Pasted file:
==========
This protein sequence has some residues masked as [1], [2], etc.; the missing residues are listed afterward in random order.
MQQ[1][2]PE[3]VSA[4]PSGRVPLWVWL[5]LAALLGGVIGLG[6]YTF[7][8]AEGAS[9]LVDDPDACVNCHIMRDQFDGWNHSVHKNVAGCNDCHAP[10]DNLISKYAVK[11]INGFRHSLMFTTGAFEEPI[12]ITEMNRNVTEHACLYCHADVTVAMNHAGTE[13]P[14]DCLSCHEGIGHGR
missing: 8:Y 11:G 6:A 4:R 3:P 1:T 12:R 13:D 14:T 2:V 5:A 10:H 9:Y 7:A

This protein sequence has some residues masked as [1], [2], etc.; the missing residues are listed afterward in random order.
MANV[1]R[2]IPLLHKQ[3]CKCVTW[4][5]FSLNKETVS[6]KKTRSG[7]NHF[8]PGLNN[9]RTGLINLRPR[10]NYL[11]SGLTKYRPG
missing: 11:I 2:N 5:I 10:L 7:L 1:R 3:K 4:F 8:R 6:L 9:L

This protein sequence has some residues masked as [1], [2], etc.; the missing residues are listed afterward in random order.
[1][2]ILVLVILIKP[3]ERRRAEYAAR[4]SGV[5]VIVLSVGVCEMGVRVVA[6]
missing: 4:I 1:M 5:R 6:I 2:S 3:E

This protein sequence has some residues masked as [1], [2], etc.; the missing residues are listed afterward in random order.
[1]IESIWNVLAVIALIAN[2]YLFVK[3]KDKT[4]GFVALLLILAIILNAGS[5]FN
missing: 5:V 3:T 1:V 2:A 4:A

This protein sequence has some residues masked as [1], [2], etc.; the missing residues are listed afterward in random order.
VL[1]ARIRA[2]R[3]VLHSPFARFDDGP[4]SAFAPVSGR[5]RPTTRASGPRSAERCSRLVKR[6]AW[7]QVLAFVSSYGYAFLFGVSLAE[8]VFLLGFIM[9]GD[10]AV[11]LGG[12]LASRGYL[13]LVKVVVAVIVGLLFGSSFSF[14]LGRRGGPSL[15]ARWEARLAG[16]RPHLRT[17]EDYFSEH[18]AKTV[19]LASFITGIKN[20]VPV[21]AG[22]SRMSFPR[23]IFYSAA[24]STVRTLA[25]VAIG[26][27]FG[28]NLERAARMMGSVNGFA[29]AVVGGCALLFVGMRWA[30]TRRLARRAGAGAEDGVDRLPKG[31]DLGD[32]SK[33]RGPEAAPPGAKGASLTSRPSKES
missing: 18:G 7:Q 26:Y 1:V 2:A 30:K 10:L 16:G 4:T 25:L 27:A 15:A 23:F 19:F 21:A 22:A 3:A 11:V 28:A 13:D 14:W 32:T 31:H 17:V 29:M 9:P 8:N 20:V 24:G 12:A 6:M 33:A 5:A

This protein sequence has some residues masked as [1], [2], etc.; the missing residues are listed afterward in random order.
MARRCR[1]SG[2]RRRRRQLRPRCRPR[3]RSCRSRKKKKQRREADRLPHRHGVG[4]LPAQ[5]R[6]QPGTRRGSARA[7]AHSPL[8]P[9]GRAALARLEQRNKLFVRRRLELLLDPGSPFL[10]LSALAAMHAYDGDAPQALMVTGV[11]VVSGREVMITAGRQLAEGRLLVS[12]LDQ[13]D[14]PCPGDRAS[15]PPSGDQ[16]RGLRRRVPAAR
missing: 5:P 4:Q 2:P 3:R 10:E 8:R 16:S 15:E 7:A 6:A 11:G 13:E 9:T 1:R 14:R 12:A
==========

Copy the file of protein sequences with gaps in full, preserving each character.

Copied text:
This protein sequence has some residues masked as [1], [2], etc.; the missing residues are listed afterward in random order.
MQQ[1][2]PE[3]VSA[4]PSGRVPLWVWL[5]LAALLGGVIGLG[6]YTF[7][8]AEGAS[9]LVDDPDACVNCHIMRDQFDGWNHSVHKNVAGCNDCHAP[10]DNLISKYAVK[11]INGFRHSLMFTTGAFEEPI[12]ITEMNRNVTEHACLYCHADVTVAMNHAGTE[13]P[14]DCLSCHEGIGHGR
missing: 8:Y 11:G 6:A 4:R 3:P 1:T 12:R 13:D 14:T 2:V 5:A 10:H 9:Y 7:A

This protein sequence has some residues masked as [1], [2], etc.; the missing residues are listed afterward in random order.
MANV[1]R[2]IPLLHKQ[3]CKCVTW[4][5]FSLNKETVS[6]KKTRSG[7]NHF[8]PGLNN[9]RTGLINLRPR[10]NYL[11]SGLTKYRPG
missing: 11:I 2:N 5:I 10:L 7:L 1:R 3:K 4:F 8:R 6:L 9:L

This protein sequence has some residues masked as [1], [2], etc.; the missing residues are listed afterward in random order.
[1][2]ILVLVILIKP[3]ERRRAEYAAR[4]SGV[5]VIVLSVGVCEMGVRVVA[6]
missing: 4:I 1:M 5:R 6:I 2:S 3:E

This protein sequence has some residues masked as [1], [2], etc.; the missing residues are listed afterward in random order.
[1]IESIWNVLAVIALIAN[2]YLFVK[3]KDKT[4]GFVALLLILAIILNAGS[5]FN
missing: 5:V 3:T 1:V 2:A 4:A

This protein sequence has some residues masked as [1], [2], etc.; the missing residues are listed afterward in random order.
VL[1]ARIRA[2]R[3]VLHSPFARFDDGP[4]SAFAPVSGR[5]RPTTRASGPRSAERCSRLVKR[6]AW[7]QVLAFVSSYGYAFLFGVSLAE[8]VFLLGFIM[9]GD[10]AV[11]LGG[12]LASRGYL[13]LVKVVVAVIVGLLFGSSFSF[14]LGRRGGPSL[15]ARWEARLAG[16]RPHLRT[17]EDYFSEH[18]AKTV[19]LASFITGIKN[20]VPV[21]AG[22]SRMSFPR[23]IFYSAA[24]STVRTLA[25]VAIG[26][27]FG[28]NLERAARMMGSVNGFA[29]AVVGGCALLFVGMRWA[30]TRRLARRAGAGAEDGVDRLPKG[31]DLGD[32]SK[33]RGPEAAPPGAKGASLTSRPSKES
missing: 18:G 7:Q 26:Y 1:V 2:A 30:K 10:L 16:G 4:T 25:L 27:A 15:A 23:F 19:F 21:A 22:A 3:A 11:V 28:A 13:D 14:W 32:T 31:H 17:V 29:M 9:P 8:N 20:V 24:G 12:A 6:M 33:A 5:A

This protein sequence has some residues masked as [1], [2], etc.; the missing residues are listed afterward in random order.
MARRCR[1]SG[2]RRRRRQLRPRCRPR[3]RSCRSRKKKKQRREADRLPHRHGVG[4]LPAQ[5]R[6]QPGTRRGSARA[7]AHSPL[8]P[9]GRAALARLEQRNKLFVRRRLELLLDPGSPFL[10]LSALAAMHAYDGDAPQALMVTGV[11]VVSGREVMITAGRQLAEGRLLVS[12]LDQ[13]D[14]PCPGDRAS[15]PPSGDQ[16]RGLRRRVPAAR
missing: 5:P 4:Q 2:P 3:R 10:E 8:R 16:S 15:E 7:A 6:A 11:G 13:E 9:T 1:R 14:R 12:A